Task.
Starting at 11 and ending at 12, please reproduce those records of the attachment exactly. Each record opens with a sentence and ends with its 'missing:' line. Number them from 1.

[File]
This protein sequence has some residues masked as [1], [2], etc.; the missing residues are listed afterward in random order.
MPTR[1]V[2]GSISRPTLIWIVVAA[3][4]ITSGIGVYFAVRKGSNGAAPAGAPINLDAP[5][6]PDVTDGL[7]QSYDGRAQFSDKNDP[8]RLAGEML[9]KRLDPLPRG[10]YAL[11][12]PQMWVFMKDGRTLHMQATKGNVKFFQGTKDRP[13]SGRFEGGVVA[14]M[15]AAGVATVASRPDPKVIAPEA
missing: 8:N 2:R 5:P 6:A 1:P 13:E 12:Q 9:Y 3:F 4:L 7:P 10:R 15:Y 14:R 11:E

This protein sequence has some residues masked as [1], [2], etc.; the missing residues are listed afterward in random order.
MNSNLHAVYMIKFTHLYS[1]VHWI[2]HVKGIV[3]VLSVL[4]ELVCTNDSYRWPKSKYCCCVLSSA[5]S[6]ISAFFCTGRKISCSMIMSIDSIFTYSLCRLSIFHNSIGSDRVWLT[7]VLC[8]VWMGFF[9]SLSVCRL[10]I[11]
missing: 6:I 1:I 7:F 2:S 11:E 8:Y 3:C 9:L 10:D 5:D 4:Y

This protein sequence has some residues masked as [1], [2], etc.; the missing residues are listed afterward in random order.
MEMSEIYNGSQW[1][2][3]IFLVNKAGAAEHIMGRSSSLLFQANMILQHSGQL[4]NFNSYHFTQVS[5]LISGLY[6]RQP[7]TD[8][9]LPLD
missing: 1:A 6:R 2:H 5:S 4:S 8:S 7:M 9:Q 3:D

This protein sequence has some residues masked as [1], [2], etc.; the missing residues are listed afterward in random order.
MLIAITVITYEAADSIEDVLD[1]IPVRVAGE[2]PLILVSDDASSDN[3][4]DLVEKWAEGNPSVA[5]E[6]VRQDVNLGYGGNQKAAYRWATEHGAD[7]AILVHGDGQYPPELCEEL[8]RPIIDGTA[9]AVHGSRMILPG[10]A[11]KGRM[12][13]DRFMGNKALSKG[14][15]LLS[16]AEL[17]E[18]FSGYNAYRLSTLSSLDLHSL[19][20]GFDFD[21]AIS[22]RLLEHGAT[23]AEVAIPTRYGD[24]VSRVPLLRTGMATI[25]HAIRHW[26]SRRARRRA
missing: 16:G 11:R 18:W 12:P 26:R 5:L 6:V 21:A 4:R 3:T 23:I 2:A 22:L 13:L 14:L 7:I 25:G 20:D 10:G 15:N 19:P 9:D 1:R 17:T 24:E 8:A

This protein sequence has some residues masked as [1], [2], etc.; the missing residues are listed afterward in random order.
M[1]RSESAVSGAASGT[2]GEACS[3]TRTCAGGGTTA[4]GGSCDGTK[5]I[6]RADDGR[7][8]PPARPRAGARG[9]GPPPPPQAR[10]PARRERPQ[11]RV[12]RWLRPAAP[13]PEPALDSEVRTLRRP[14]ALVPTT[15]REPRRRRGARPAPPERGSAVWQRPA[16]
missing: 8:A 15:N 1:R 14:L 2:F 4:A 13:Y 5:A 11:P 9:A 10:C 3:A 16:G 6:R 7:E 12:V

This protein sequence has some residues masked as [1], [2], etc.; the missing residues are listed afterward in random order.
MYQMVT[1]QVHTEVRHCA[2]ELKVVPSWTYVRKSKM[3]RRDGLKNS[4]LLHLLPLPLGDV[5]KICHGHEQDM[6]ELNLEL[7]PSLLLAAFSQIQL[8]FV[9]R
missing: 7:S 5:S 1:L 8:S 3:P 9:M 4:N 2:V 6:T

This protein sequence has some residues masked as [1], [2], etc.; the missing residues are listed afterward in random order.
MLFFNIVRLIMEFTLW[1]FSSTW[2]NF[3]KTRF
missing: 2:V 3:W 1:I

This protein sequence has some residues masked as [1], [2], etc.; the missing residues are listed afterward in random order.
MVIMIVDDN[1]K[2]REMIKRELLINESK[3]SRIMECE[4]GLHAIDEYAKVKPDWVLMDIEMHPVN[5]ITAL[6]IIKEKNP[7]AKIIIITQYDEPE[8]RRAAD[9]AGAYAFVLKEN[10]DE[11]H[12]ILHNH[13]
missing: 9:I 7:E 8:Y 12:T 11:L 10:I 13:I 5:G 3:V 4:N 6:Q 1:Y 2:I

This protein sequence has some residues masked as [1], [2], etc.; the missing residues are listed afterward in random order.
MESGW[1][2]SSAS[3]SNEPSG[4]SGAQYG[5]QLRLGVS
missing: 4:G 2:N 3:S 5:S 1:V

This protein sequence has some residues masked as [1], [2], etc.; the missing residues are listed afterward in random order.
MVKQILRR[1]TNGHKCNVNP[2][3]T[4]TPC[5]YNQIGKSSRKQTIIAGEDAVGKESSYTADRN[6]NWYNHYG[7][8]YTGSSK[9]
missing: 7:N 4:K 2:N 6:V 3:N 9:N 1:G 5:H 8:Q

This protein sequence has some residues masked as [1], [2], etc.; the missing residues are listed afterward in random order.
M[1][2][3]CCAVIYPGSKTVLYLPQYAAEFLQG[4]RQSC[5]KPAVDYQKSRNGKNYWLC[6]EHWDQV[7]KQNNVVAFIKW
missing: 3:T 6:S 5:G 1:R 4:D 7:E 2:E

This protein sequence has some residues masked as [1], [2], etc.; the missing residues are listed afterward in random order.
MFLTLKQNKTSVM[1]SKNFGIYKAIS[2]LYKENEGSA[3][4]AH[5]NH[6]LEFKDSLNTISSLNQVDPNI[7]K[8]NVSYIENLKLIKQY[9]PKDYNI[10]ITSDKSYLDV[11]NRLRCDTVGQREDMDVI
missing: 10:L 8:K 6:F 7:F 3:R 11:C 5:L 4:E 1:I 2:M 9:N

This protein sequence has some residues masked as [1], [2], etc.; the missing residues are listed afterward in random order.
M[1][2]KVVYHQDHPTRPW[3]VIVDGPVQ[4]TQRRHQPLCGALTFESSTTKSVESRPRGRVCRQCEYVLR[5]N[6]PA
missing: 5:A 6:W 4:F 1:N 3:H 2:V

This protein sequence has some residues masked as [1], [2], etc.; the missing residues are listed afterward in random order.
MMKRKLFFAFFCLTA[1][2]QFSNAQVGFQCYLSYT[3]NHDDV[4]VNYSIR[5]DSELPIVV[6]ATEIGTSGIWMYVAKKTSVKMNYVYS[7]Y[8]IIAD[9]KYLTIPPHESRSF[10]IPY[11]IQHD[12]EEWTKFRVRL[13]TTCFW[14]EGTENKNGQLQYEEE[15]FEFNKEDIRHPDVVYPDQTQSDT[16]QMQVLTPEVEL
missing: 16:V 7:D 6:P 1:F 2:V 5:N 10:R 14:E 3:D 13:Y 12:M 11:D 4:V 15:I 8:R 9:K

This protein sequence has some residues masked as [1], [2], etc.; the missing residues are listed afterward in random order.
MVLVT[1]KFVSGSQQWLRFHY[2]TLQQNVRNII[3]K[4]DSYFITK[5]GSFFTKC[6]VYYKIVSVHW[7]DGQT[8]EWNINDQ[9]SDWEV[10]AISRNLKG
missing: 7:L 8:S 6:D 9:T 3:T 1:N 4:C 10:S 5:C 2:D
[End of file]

This protein sequence has some residues masked as [1], [2], etc.; the missing residues are listed afterward in random order.
M[1][2][3]CCAVIYPGSKTVLYLPQYAAEFLQG[4]RQSC[5]KPAVDYQKSRNGKNYWLC[6]EHWDQV[7]KQNNVVAFIKW
missing: 3:T 6:S 5:G 1:R 4:D 7:E 2:E

This protein sequence has some residues masked as [1], [2], etc.; the missing residues are listed afterward in random order.
MFLTLKQNKTSVM[1]SKNFGIYKAIS[2]LYKENEGSA[3][4]AH[5]NH[6]LEFKDSLNTISSLNQVDPNI[7]K[8]NVSYIENLKLIKQY[9]PKDYNI[10]ITSDKSYLDV[11]NRLRCDTVGQREDMDVI
missing: 10:L 8:K 6:F 7:F 3:R 11:C 5:L 4:E 1:I 2:M 9:N